Folk Gesture: ไหว้ or Wai

Translation: No literal translation, for it is rather just a coined physical gesture.

Context: In Thailand, the informant states that when greeting family members or friends, in some cases even strangers, one should clasp their hands together, similar to how you would for prayer, place your hands near your nose bridge, and then bow your head. Ever since the informant was a little girl, this has been a gesture that expresses a formal greeting, and it is a sign of respect. “Wai” can be used when greeting someone or departing from them, and it is especially important in expressing piety. T.S. describes that as a little girl, whenever she would forget to greet her grandparents or other elders with “Wai,” should be met with a scolding. Not expressing “Wai” to certain individuals can earn you the title of one without manners. The informant believes that the origins of “Wai” must be tied to the rise of Buddhism since monks have been utilizing the motion for centuries, as they always want to express maximum gratitude and respect. When greeting a monk, it is even enforced that a different form of “Wai” should be used, one that has you place your thumbs to your forehead rather than your nose bridge.

Analysis: Forms of folk gesture can be used to solidify respect amongst a group of people, consolidating interconnectedness and overall companionship. The “Wai” is a gesture that brings the Thais together under a common practice, helping the nation cement a sense of peace within their foundation. The “Wai” is also a way to teach children and early generations to respect their higher-ups and elders, for this creates a stable pious relationship that prevents extended rebellion as they grow up. Speaking from personal experience, there are similar modes of expression within Latin American cultures, specifically the Caribbean. Growing up, I was exposed to “Biendicion,” a saying that holds very similar significance to “Wai.” When saying “Biendicion,” one must connect their cheek to the person’s cheek that they wish to greet. Similarly, as T.S. described, not using this phrase to elders within your own family can be seen as an act deserving of scolding and correction. Even as an adult, one must use it to those in the generations above them, so the phrase never dies off.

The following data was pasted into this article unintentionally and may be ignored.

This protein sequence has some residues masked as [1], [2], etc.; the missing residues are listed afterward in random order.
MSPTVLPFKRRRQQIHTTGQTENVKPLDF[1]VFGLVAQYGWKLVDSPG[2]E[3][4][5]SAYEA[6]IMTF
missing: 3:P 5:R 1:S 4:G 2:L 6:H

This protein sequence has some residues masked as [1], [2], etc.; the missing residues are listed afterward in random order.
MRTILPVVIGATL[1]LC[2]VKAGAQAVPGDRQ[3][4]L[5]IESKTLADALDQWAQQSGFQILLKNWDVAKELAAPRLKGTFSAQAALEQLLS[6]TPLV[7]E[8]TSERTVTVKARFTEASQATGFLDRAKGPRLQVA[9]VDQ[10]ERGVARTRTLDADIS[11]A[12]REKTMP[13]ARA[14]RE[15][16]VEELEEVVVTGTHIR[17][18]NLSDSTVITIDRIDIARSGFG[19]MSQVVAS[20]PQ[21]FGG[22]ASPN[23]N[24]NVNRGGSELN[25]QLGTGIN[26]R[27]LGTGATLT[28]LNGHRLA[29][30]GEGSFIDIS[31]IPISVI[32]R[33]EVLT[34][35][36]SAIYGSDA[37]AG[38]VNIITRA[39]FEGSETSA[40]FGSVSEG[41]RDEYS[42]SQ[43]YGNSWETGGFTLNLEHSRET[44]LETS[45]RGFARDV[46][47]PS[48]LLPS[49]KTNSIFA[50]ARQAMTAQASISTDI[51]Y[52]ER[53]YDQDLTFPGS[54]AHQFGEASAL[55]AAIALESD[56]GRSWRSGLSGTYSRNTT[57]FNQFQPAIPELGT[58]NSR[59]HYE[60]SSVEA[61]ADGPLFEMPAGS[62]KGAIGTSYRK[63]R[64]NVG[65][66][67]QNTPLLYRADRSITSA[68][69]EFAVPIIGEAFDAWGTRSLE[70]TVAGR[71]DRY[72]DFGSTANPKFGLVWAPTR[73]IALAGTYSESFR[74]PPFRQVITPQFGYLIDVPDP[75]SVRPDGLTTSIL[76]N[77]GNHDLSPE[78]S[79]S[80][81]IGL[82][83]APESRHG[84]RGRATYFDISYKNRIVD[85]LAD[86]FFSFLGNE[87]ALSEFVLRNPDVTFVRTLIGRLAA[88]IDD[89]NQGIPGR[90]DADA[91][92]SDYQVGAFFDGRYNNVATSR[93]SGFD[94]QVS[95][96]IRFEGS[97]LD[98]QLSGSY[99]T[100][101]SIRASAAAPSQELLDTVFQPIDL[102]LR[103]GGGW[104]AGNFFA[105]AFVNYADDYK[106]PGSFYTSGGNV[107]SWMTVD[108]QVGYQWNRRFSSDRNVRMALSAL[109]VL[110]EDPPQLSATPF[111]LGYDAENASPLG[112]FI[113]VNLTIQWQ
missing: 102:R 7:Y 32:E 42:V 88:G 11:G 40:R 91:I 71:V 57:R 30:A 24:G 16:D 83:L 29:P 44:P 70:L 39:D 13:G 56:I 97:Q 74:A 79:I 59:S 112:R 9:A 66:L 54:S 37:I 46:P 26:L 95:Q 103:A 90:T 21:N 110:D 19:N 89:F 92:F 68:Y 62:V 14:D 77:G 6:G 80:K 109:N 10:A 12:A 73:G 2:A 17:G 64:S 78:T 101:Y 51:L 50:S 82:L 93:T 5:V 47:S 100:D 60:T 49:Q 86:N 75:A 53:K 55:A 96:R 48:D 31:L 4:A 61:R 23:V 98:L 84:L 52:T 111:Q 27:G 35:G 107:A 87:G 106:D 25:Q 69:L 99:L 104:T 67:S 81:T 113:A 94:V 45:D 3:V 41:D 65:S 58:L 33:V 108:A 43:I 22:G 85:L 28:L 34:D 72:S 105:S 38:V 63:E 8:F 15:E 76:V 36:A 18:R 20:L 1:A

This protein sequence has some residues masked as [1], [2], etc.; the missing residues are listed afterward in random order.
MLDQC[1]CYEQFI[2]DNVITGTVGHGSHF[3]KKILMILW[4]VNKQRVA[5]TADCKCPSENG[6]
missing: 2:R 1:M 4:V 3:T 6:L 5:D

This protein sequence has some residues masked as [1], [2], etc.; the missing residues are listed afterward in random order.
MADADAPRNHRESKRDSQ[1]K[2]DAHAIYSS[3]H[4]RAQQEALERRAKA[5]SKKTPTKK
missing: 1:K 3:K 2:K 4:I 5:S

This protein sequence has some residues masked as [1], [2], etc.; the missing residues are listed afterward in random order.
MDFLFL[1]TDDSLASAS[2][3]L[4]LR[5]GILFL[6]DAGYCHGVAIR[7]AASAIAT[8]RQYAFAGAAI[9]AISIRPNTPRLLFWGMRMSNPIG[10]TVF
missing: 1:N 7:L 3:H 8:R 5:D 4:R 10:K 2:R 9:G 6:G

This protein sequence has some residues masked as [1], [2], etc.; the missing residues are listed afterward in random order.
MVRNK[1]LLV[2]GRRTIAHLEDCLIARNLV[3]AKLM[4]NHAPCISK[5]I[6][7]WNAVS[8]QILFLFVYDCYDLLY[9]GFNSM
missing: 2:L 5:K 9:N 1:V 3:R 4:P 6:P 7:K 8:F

Proverb: bàn zhū chī lâo hû

Mandarin Characters: 扮猪吃老虎

Literal Translation: Pretending to be a pig to trap the tiger.

Context: The informant begins by saying that the proverb has been said to her by her parents and grandparents since she was a literal girl. There is no set time to use the phrase, as the proverb has been mentioned to her a couple of times a year, it simply depends on the situation or context of the prior conversation. For example, if one is going through hardships or periods in life that require encouragement, then it is appropriate for a family member or friend to use the proverb towards that individual. The proverb literally translates to “pretending to be a pig to trap the tiger,” which elicits the message of never fully revealing your cards until the moment is right. It’s a proverb that encourages individuals to remain clever and to always map out strategies that can help them attain success. V.S. also mentions that it encourages Chinese people to remain humble and never be boisterous, similar to the pig who pretended to be weak in order to conquer their enemy/obstacle, the tiger.